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The U.S. national team is through to the quarterfinals of the 2017 Gold Cup as Group B winners following Saturday’s 3-0 victory over Nicaragua.

Who stood out for all the right — and wrong — reasons, as Bruce Arena prepares to make as many as six changes to the USMNT roster before the knockout rounds begin on Wednesday?

[ MORE: Bradley, Altidore to be added to USMNT’s roster for KO rounds ]

GK — Bill Hamid: 6 — Challenged just twice all night, Hamid made both saves asked of him, though he did spill a long-range effort late in the second half which nearly turned into a disastrous moment.

LB — Jorge Villafaña: 5 — Villafaña struggles with two facets of playing left back at the international level: 1) he’s not a great pretty poor attacker when he gets forward, and 2) he’s left for dead against pacy wingers. Neither of those bode well 11 months before the start of the World Cup.

CB — Matt Besler: 6 — It’s not often that a center back is completely uninvolved in everything that happens in the game, but that was the case for Besler in this one. It’s impossible to “hurt” your stock in such an event, but there’s no helping either.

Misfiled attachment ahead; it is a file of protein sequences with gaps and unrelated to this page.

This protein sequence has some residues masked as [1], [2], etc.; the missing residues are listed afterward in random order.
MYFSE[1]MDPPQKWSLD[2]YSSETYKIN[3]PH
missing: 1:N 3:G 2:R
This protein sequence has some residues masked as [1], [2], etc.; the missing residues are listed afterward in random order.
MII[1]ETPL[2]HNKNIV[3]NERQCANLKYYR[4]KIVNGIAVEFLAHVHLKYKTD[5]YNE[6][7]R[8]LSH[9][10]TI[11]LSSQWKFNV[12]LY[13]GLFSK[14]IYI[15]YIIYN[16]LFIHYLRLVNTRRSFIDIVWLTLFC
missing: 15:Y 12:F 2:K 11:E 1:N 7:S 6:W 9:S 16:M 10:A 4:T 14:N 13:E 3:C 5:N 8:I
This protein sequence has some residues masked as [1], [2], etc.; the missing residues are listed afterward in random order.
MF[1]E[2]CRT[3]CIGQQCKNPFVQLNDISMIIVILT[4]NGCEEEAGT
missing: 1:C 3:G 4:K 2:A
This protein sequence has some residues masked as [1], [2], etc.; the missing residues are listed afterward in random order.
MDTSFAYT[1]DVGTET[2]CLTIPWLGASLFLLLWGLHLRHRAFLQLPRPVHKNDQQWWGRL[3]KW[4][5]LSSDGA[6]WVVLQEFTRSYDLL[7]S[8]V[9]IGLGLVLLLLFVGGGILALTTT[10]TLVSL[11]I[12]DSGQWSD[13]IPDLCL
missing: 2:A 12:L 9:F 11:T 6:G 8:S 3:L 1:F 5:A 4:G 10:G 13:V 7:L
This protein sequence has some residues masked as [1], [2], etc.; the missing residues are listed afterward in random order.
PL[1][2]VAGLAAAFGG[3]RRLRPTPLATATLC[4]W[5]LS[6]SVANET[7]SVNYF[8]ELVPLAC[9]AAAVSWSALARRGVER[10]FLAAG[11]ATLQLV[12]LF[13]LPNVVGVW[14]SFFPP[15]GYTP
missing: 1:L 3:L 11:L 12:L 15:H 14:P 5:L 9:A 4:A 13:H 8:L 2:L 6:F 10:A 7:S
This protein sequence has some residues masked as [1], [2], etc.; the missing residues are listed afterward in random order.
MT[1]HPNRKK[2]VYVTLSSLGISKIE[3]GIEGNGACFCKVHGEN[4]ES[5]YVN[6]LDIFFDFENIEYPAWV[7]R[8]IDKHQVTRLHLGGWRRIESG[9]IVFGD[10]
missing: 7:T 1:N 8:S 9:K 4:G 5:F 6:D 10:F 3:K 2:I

CB — Matt Miazga: 7 — Again, the center backs were largely untested over the 90 minutes, but Miazga did score the late winner, albeit while completely unmarked, on a set piece.

RB — Graham Zusi: 5.5 — He’s not an international right back. What I mean by that is: he’s great at the position for Sporting Kansas City, because the entirety of the attacking and defensive systems are tailored to his strengths, and away from his weaknesses. That’s impossible to replicate during an international camp, and it’s actively hurting the USMNT.

[ MORE: USMNT miss two PKs, still finish top of Group B ]

CM — Dax McCarty: 6 — The majority of the game was played in the final third for the USMNT, and out on the wings for Nicaragua — both of which are to say, McCarty, like the center backs directly behind him, saw very little action.

CM — Alejandro Bedoya: 8 — Man of the Match, probably. Furthermore, I’ll own this: I was wrong. I thought Bedoya should be deployed as a winger and/or wide midfielder, but he’s so clearly a two-way central midfielder, and with a responsible, dominant partner like McCarty, a really good one.